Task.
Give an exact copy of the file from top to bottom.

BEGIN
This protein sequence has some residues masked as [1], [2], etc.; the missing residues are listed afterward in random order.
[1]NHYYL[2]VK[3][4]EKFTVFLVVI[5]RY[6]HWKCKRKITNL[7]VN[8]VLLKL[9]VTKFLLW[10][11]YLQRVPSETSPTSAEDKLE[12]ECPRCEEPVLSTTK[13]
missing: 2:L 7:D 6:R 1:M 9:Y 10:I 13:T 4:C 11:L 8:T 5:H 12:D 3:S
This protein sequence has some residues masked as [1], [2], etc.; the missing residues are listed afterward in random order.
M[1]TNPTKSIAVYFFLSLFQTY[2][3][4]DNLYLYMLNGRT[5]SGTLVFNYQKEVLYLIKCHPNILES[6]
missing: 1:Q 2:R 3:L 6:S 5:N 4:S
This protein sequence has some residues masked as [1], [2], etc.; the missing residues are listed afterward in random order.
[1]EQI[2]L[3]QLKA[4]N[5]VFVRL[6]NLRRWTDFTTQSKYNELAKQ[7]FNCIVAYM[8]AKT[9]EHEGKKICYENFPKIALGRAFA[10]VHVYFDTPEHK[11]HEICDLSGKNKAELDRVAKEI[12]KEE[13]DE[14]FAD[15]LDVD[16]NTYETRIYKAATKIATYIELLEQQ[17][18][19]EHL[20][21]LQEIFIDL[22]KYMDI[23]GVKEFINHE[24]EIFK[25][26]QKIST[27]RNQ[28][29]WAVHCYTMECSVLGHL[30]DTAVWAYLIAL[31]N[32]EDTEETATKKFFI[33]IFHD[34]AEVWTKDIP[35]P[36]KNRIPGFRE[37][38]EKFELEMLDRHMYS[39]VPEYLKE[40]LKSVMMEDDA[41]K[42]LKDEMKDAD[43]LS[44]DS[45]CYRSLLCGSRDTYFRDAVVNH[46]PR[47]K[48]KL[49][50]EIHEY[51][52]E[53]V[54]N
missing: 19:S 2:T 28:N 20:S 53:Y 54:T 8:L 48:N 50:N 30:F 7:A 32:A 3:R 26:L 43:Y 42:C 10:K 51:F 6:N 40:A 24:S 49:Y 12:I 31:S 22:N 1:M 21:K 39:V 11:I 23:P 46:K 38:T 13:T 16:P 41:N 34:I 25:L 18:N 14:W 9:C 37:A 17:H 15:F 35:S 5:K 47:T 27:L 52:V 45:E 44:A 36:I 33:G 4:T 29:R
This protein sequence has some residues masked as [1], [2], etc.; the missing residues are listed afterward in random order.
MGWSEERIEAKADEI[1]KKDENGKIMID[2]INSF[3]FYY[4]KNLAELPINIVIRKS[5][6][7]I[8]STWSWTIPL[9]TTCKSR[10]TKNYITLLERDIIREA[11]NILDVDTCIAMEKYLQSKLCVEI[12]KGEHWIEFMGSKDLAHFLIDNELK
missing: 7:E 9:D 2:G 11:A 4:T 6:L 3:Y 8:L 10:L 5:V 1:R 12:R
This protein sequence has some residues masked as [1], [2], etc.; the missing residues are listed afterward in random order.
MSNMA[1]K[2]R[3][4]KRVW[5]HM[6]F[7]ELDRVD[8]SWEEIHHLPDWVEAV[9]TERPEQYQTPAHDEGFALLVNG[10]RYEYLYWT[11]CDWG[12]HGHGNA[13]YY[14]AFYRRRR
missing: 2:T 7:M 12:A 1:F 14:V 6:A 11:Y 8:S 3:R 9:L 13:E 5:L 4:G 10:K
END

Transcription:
This protein sequence has some residues masked as [1], [2], etc.; the missing residues are listed afterward in random order.
[1]NHYYL[2]VK[3][4]EKFTVFLVVI[5]RY[6]HWKCKRKITNL[7]VN[8]VLLKL[9]VTKFLLW[10][11]YLQRVPSETSPTSAEDKLE[12]ECPRCEEPVLSTTK[13]
missing: 2:L 7:D 6:R 1:M 9:Y 10:I 13:T 4:C 11:L 8:T 5:H 12:D 3:S
This protein sequence has some residues masked as [1], [2], etc.; the missing residues are listed afterward in random order.
M[1]TNPTKSIAVYFFLSLFQTY[2][3][4]DNLYLYMLNGRT[5]SGTLVFNYQKEVLYLIKCHPNILES[6]
missing: 1:Q 2:R 3:L 6:S 5:N 4:S
This protein sequence has some residues masked as [1], [2], etc.; the missing residues are listed afterward in random order.
[1]EQI[2]L[3]QLKA[4]N[5]VFVRL[6]NLRRWTDFTTQSKYNELAKQ[7]FNCIVAYM[8]AKT[9]EHEGKKICYENFPKIALGRAFA[10]VHVYFDTPEHK[11]HEICDLSGKNKAELDRVAKEI[12]KEE[13]DE[14]FAD[15]LDVD[16]NTYETRIYKAATKIATYIELLEQQ[17][18][19]EHL[20][21]LQEIFIDL[22]KYMDI[23]GVKEFINHE[24]EIFK[25][26]QKIST[27]RNQ[28][29]WAVHCYTMECSVLGHL[30]DTAVWAYLIAL[31]N[32]EDTEETATKKFFI[33]IFHD[34]AEVWTKDIP[35]P[36]KNRIPGFRE[37][38]EKFELEMLDRHMYS[39]VPEYLKE[40]LKSVMMEDDA[41]K[42]LKDEMKDAD[43]LS[44]DS[45]CYRSLLCGSRDTYFRDAVVNH[46]PR[47]K[48]KL[49][50]EIHEY[51][52]E[53]V[54]N
missing: 19:S 2:T 28:N 20:S 53:Y 54:T 8:L 48:N 50:N 30:F 7:A 32:A 3:R 26:L 43:Y 42:C 10:K 51:F 6:N 40:A 24:S 49:Y 12:I 31:S 22:N 1:M 21:K 39:V 11:I 23:P 46:K 38:T 13:T 16:P 41:N 34:I 25:L 18:N 14:W 9:C 37:A 17:H 15:F 35:S 5:K 47:T 27:L 52:V 45:E 44:A 36:I 33:G 4:T 29:R
This protein sequence has some residues masked as [1], [2], etc.; the missing residues are listed afterward in random order.
MGWSEERIEAKADEI[1]KKDENGKIMID[2]INSF[3]FYY[4]KNLAELPINIVIRKS[5][6][7]I[8]STWSWTIPL[9]TTCKSR[10]TKNYITLLERDIIREA[11]NILDVDTCIAMEKYLQSKLCVEI[12]KGEHWIEFMGSKDLAHFLIDNELK
missing: 7:E 9:D 2:G 11:A 4:T 6:L 3:Y 8:L 10:L 5:V 1:R 12:R
This protein sequence has some residues masked as [1], [2], etc.; the missing residues are listed afterward in random order.
MSNMA[1]K[2]R[3][4]KRVW[5]HM[6]F[7]ELDRVD[8]SWEEIHHLPDWVEAV[9]TERPEQYQTPAHDEGFALLVNG[10]RYEYLYWT[11]CDWG[12]HGHGNA[13]YY[14]AFYRRRR
missing: 2:T 7:M 12:A 1:F 14:V 6:A 11:Y 8:S 3:R 9:L 13:E 5:L 4:G 10:K